LAKE BUENA VISTA — It’s been a tough year for Disney, with politicians questioning its squeaky clean image, a changed business climate for TV and movie studios, and major shakeups in its executive ranks. And the Star Wars hotel is about to be shuttered in a few weeks at Hollywood Studios after a little over a year.
But what Disney does have in its back pocket is a fan base like no other. This weekend brings Destination D23, dubbed the “ultimate Disney fan event.” It sold out in less than 20 minutes at a cost of $329-$549, depending on your seating, for D23 members to revel in three days of Disney news, marketing and shopping.
Lines snaked around the ballroom lobby at Disney’s Contemporary Resort on Friday on the first day of the convention as D23 members waited to pick up their gift: a $60 backpack by Lug stuffed with goods like coffee, trading pins and Marvel toys. Those at the convention pay $99 per year to be Gold Members for the privilege of buying exclusive merchandise and attending events like this.
D23 was launched in 2009 as the official fan club of The Walt Disney Co. The “D” stands for Disney, and “23″ denotes 1923 — the year in which Walt Disney moved to California and opened his studio.
Orlando gets the smaller event called Destination D23, held every two years in the Contemporary Resort with about 2,300 fans in attendance. It alternates with the much larger D23 Expo, which is held every other year at the Anaheim Convention Center in California. That drew 80,000 fans in 2022, with attendees mobbing the cavernous center, many in elaborate cosplay.
Joy Sanchez, 38, flew in to Orlando from San Francisco with her wife, Milyn, saying she much preferred the low-key event to the huge Anaheim gathering, which she has also been to.
“This is a lot more organized and the lines aren’t as long,” she said as she stood behind hundreds waiting to pick up their gift bags. “This really isn’t bad. I’ve seen much longer.”
D23 arrives during one of Disney’s toughest years. In recent months, the company laid off 7,000 people. Disney shares in August closed at their lowest point since 2014 after a shakeup in which Bob Iger returned as CEO in November to boot out his successor, Bob Chapek, after less than three years.
Planning your weekend?
Subscribe to our free Top 5 things to do newsletter
You’re all signed up!
Want more of our free, weekly newsletters in your inbox? Let’s get started.Explore all your options
And then there are the political fights the company has found itself in with Gov. Ron DeSantis, whom Disney is currently suing on a First Amendment claim that the governor politically retaliated against the company.
Disney execs take their rapturous fans at Destination D23 seriously, often holding back big announcements to be made there. They unveil new theme park attractions, cruise ship launches, and TV series or movie announcements from their Marvel, Star Wars and animation storehouses.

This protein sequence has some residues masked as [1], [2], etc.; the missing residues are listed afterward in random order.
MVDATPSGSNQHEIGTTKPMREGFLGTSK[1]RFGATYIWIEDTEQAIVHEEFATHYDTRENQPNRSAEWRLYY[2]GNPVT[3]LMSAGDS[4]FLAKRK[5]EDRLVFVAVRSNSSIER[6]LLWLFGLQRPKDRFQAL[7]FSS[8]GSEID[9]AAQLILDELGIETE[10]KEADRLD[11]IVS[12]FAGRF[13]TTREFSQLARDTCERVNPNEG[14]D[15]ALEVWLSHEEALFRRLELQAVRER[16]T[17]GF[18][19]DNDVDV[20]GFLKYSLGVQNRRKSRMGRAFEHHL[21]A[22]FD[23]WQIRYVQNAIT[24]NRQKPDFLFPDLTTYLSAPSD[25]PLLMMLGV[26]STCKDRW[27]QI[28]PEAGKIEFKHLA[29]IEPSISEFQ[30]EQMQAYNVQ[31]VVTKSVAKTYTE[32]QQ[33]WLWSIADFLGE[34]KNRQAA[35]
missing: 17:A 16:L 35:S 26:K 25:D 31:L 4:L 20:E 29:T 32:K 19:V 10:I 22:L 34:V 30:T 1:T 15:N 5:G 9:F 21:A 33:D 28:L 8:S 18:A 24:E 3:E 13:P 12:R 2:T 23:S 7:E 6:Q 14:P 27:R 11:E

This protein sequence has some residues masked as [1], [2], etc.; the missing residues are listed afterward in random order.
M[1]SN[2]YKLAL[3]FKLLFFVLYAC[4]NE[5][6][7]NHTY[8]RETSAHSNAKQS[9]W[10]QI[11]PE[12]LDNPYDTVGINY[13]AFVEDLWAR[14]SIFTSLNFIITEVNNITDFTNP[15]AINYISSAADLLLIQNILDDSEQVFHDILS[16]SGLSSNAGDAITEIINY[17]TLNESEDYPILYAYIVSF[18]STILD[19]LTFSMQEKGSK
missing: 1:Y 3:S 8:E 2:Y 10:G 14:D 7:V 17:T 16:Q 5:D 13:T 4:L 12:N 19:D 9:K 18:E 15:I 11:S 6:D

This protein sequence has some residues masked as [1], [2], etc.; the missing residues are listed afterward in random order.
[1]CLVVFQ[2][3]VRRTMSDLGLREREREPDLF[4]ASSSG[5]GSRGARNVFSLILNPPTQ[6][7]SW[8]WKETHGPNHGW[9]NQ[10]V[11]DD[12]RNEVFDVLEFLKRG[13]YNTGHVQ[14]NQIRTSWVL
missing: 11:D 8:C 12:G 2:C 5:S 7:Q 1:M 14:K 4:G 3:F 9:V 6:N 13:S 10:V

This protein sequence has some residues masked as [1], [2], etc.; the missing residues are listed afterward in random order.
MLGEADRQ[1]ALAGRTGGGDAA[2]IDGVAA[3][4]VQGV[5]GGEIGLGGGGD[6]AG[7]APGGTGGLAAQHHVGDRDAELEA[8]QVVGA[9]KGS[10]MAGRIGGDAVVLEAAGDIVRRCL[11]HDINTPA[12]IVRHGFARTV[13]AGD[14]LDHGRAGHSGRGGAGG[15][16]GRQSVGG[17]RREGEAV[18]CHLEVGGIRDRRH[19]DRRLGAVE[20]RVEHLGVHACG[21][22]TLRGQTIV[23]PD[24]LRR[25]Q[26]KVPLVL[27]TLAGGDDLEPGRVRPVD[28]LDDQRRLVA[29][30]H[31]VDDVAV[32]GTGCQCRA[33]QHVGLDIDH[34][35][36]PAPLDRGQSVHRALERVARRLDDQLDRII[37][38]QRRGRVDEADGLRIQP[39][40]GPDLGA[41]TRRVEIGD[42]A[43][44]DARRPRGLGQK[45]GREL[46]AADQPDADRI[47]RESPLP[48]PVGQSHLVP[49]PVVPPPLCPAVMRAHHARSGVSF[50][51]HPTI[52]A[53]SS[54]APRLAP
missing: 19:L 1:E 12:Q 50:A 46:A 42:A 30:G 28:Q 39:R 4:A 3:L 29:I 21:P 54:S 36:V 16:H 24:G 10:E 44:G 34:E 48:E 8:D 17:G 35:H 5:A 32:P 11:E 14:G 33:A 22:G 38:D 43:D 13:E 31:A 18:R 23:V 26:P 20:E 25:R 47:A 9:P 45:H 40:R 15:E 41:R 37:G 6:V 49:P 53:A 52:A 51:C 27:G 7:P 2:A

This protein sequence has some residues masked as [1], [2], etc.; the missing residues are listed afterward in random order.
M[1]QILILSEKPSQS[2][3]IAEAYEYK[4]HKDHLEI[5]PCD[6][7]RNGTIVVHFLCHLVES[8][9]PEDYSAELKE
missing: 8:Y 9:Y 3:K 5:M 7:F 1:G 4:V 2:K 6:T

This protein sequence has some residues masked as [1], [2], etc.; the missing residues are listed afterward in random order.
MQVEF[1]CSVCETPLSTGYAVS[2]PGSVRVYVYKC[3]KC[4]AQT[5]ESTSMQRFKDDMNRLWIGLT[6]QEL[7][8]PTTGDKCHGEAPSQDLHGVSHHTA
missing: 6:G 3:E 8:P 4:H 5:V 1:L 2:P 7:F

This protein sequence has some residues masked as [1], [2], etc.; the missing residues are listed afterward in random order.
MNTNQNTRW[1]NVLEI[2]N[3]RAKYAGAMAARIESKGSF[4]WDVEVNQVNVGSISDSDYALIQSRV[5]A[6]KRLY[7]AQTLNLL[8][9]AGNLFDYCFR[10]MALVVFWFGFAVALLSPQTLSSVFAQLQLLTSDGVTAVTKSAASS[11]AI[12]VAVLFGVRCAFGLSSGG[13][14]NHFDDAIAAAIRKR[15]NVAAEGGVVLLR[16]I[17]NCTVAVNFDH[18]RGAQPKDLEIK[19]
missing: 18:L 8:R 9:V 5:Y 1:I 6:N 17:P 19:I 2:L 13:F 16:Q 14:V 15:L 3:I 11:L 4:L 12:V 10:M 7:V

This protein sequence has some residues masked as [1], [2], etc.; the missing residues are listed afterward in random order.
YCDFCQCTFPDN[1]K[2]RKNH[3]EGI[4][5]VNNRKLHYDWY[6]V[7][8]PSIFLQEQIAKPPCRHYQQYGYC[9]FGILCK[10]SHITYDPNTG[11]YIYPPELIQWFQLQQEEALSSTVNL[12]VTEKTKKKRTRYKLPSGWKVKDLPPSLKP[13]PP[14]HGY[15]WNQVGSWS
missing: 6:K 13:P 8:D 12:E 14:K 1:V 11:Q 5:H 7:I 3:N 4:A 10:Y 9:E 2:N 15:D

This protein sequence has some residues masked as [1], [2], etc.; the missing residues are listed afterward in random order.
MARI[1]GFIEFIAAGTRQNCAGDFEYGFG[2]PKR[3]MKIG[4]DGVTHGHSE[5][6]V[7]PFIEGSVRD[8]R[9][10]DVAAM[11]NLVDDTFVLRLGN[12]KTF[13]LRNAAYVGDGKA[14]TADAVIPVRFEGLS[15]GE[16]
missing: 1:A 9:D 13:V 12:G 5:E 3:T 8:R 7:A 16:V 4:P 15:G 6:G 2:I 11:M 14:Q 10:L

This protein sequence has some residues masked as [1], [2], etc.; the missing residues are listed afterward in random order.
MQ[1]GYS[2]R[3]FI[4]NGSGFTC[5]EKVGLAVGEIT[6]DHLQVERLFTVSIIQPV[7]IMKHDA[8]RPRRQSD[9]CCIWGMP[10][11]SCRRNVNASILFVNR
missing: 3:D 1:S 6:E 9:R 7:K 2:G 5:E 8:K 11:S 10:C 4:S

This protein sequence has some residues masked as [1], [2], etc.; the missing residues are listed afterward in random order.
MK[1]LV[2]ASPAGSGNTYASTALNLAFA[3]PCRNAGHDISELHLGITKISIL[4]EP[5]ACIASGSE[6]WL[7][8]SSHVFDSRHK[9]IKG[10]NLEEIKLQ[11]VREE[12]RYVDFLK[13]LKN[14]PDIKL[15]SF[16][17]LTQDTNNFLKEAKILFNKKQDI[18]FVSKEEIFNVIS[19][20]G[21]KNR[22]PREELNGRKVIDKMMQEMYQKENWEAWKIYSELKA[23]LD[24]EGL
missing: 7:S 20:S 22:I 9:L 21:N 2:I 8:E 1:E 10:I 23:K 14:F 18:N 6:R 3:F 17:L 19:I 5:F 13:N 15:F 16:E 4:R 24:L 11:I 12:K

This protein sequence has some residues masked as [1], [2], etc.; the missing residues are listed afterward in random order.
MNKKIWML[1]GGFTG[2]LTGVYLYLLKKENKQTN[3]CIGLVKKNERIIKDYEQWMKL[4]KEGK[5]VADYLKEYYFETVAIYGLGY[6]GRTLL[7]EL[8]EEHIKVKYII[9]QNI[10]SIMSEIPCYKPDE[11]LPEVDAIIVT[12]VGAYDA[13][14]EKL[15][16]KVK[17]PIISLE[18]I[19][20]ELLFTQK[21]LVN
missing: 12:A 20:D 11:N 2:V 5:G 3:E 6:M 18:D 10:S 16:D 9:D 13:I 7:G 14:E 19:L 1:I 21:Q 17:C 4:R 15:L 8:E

Saturday morning brings a big cheese from the Mouse House: Josh D’Amaro, chairperson of Disney parks, experiences and products. He is giving a talk on the future of Disney parks around the world. His presentation will be livestreamed on the D23 YouTube page, the Disney Parks Blog and Disney Parks social channels.
There is strong speculation they will finally announce an opening date for the new Epcot walk-through attraction Moana’s Journey of Water, which has already had employees testing it out and posting pictures on social media.
There’s also a new Epcot nighttime fireworks show that has been promised for a while now, with little indication of when. The Epcot park itself is riddled with construction walls as it undergoes a major overhaul, so it is due for some announcements on that project.
Less likely is more detail on what D’Amaro said last year at the D23 Expo about what he called his “blue sky” plans — Disney’s term for a brainstorm that hasn’t been greenlit yet. The movies “Moana” and “Zootopia” might be a good fit for new attractions at Animal Kingdom, he said. And there sure is a lot of land behind the Big Thunder Mountain Railroad in Magic Kingdom that could be a whole new land or park, he said.
Though the theme parks are one of the company’s most profitable corners at the moment, this has also been one of the slowest summers for attendance at Disney parks, according to analysts like Touring Plans that monitor crowds and wait times. Could the escalating prices of theme parks have finally broken the spell? Even for those willing to pony up for tickets and annual passes, there has been constant grumbling about the My Disney Experience app changes and the Genie+ system that replaced the free FastPass system.
But hardcore fans like D23 members still return devoutly.
“They have their troubles sometimes,” said Kevin Nosworthy, 57, a retiree from Toronto who has a second home in Orlando and more than 2,000 Disney trading pins. “But Walt Disney is an all-American story, and he really had a knack for tying emotion to entertainment. It really makes you buy into the magic with the whole family.”